08 September 2023

Democratic societies today are on the cusp of partially retreating from what some analysts describe as an era of hyper-globalisation because of national security considerations but also because of its apparent consequences for communities marginalised by the logic of open international markets. But there are many open questions about what could replace the liberal trading order and most answers are unsatisfactory as the open trading system has been so important to global economic growth. Undoubtedly, some form of attenuated economic globalisation will persist, but in the absence of a strong agreement among key powers about the rules of the game, the stability and sustainability of the rules-based international economic order may prove increasingly difficult to maintain. As a result, globalisation will likely become less comprehensive than it was during its heyday, but it will remain a central feature of Allied economies over the coming decades, even as security calculations begin to feed into the architecture of the international trade and financial order.

Europe and the United States are undertaking a fundamental reappraisal of the international trading order, industrial policy and best practice for fostering technological advances in the energy, digital, defence and other critical sectors. Many of the assumptions that once shaped the liberal international trading and financial order no longer adequately capture the new realities of strategic economic competition, climate change, national security, and energy requirements. These factors are altering borders between states and markets, although the impacts vary considerably because of different economic conditions, traditions, and politics.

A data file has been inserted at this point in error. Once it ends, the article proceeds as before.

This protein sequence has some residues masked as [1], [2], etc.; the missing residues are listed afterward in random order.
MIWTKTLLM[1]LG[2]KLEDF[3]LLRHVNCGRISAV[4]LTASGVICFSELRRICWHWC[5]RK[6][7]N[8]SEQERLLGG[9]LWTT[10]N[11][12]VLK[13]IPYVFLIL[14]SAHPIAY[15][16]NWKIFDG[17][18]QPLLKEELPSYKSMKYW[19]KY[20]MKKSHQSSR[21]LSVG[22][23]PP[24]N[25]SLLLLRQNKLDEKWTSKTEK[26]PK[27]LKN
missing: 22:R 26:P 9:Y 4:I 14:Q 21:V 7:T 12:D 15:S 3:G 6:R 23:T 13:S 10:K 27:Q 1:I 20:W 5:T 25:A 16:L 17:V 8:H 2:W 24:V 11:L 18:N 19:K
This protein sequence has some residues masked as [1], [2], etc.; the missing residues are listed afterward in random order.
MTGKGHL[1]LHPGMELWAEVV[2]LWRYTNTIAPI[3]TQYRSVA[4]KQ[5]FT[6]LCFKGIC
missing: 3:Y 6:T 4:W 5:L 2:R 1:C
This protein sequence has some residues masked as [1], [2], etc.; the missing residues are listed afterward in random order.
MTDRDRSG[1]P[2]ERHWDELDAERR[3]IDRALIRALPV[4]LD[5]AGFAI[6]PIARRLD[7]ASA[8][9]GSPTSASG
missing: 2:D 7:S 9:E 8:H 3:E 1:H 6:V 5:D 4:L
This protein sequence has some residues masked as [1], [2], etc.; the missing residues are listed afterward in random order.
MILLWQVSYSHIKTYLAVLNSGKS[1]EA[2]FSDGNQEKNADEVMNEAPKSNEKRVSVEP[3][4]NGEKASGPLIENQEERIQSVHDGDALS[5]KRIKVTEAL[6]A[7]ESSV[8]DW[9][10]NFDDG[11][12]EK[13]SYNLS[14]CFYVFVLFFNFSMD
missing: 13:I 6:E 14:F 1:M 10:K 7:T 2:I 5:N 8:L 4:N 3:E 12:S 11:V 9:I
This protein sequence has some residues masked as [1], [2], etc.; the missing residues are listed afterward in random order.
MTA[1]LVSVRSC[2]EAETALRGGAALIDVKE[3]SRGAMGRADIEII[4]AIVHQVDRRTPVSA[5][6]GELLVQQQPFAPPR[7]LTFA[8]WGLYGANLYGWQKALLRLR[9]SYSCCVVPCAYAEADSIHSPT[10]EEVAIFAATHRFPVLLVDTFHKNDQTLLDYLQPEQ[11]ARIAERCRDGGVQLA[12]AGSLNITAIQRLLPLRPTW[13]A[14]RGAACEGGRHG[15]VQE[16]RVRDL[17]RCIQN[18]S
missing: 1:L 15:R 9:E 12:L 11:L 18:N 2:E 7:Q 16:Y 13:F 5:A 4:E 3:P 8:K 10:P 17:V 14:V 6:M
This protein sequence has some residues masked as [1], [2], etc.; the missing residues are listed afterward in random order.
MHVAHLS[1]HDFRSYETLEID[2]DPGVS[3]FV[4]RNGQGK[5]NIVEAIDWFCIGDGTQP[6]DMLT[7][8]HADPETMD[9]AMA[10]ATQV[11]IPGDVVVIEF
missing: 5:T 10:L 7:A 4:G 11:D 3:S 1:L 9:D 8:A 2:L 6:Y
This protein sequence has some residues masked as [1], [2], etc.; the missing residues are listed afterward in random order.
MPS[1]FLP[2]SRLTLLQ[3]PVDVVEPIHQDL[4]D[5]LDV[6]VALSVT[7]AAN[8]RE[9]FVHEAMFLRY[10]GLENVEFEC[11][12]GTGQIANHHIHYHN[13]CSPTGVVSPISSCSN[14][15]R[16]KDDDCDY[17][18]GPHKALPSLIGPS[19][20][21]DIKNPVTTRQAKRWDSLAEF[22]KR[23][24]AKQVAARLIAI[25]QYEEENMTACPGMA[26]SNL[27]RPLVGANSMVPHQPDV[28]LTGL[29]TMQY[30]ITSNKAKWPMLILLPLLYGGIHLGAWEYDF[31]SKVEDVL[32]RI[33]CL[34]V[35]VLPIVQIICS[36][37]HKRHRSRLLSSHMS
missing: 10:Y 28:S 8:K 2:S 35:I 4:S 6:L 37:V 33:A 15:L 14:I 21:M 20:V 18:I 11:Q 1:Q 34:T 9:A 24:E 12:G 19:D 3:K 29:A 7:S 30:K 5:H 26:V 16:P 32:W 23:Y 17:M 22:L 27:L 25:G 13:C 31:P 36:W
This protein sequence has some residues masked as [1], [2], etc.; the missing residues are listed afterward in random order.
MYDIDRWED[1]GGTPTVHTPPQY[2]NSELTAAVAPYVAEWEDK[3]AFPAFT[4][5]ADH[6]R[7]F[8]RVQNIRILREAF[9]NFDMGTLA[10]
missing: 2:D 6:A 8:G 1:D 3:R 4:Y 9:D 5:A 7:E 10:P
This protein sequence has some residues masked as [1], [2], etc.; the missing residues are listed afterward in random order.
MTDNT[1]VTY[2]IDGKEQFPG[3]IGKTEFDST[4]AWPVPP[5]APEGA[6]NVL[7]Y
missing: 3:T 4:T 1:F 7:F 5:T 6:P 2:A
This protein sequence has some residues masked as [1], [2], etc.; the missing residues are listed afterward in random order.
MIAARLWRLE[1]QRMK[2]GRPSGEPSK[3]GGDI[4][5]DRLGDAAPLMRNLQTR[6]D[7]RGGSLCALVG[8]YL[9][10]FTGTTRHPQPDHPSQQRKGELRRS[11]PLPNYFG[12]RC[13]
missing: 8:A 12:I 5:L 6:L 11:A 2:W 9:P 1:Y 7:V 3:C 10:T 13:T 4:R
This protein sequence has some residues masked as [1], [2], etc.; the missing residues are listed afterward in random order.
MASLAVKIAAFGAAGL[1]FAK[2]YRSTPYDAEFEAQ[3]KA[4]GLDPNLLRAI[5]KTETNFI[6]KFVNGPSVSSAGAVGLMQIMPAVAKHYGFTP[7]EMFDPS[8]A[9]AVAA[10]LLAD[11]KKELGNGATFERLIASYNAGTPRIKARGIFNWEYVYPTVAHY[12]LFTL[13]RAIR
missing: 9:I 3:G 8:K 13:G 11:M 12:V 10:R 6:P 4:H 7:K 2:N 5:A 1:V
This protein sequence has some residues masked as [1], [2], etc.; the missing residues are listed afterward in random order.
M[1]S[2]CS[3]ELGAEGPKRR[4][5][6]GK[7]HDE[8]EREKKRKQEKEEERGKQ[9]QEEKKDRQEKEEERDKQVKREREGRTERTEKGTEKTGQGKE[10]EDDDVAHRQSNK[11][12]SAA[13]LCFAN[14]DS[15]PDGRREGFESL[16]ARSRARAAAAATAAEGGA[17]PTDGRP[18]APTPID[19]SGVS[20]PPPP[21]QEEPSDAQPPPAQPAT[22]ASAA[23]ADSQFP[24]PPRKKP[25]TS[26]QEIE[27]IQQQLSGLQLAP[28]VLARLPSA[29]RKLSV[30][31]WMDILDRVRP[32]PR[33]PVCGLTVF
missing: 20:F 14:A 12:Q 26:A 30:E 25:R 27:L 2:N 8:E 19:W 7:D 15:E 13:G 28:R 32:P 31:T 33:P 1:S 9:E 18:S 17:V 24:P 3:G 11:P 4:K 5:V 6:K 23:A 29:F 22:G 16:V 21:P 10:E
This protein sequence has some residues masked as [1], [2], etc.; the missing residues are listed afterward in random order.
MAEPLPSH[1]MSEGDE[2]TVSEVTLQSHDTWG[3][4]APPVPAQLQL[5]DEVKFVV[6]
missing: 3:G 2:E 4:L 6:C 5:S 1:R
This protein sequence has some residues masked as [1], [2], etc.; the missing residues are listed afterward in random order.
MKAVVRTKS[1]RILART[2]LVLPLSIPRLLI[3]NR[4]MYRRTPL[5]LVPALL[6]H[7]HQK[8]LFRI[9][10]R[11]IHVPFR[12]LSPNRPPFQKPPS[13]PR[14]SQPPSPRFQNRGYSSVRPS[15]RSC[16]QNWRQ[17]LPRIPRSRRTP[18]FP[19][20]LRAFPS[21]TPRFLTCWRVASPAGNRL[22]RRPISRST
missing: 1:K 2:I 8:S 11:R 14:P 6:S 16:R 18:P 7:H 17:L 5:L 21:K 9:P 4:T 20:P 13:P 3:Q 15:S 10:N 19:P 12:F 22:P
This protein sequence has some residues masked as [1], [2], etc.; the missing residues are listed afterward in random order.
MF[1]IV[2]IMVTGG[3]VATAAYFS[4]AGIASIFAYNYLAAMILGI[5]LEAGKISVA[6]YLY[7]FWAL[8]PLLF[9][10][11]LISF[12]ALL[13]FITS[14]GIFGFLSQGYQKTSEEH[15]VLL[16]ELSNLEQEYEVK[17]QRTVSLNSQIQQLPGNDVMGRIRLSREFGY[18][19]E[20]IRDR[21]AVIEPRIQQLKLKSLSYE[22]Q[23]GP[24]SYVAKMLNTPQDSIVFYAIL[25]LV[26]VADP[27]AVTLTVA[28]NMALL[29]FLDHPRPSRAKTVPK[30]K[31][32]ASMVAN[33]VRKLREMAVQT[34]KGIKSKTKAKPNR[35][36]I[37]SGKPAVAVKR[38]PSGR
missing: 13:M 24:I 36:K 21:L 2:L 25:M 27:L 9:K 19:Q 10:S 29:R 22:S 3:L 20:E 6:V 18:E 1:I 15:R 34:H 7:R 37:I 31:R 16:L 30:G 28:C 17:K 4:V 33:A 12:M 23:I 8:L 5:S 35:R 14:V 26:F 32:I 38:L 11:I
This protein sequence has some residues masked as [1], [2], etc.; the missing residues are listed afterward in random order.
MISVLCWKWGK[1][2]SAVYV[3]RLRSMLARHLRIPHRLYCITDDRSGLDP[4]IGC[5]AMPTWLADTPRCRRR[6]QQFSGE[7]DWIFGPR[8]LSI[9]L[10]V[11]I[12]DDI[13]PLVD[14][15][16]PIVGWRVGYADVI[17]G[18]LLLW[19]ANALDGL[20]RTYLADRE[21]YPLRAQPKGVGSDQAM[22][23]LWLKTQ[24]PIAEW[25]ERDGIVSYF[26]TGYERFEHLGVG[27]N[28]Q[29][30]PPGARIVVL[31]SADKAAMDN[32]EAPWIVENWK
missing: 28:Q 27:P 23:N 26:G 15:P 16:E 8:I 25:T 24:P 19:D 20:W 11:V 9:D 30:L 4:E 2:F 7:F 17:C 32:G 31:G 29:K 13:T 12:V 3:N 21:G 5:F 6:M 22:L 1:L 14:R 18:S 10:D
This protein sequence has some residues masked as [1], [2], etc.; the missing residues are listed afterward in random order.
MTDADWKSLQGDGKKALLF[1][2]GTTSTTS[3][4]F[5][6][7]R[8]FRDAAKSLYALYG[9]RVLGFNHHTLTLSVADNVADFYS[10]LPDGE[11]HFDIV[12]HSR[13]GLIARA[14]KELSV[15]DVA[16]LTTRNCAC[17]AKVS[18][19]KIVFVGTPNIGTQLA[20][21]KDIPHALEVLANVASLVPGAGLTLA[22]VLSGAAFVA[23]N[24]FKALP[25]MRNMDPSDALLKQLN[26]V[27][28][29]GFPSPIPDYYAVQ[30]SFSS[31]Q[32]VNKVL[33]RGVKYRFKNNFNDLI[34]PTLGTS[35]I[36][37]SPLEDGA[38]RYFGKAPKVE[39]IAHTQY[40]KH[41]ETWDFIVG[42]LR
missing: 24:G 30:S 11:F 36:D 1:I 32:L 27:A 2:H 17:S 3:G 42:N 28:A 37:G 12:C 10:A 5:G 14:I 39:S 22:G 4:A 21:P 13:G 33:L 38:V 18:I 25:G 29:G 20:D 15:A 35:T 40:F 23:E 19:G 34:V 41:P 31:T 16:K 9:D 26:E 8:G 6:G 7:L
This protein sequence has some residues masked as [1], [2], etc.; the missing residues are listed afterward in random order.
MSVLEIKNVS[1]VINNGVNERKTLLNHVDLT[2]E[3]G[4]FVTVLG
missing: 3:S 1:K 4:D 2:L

China’s increasingly aggressive posture and its unambiguous efforts to leverage its economy for geostrategic gain has unsettled the West. Likewise, Russia’s war on Ukraine and its proclivity to exercise energy market power to pursue imperial ambitions is at odds with Western security interests. This has raised more questions about persistent vulnerabilities in the open international economic order. These developments as well as the COVID-19 pandemic have not only contributed to the greatest supply chain crisis in decades but have also exposed serious inadequacies embedded in the liberal international order.

Even though trade and finance in Europe and North America are and will remain powerfully conditioned by the changing character of globalisation, including the growing importance of regional trading blocs, sustained efforts will be needed to deepen trade and financial relations across the Atlantic. There are powerful strategic and economic justifications for doing so, and these have never been as apparent as they are today. But reinforcing this essential economic relationship will demand sustained political and economic leadership and the active engagement of industry and civil society. Important opportunities exist for creative statecraft to find ways to tighten these bonds at a moment when malign actors seem dedicated to unwinding them.  

Read also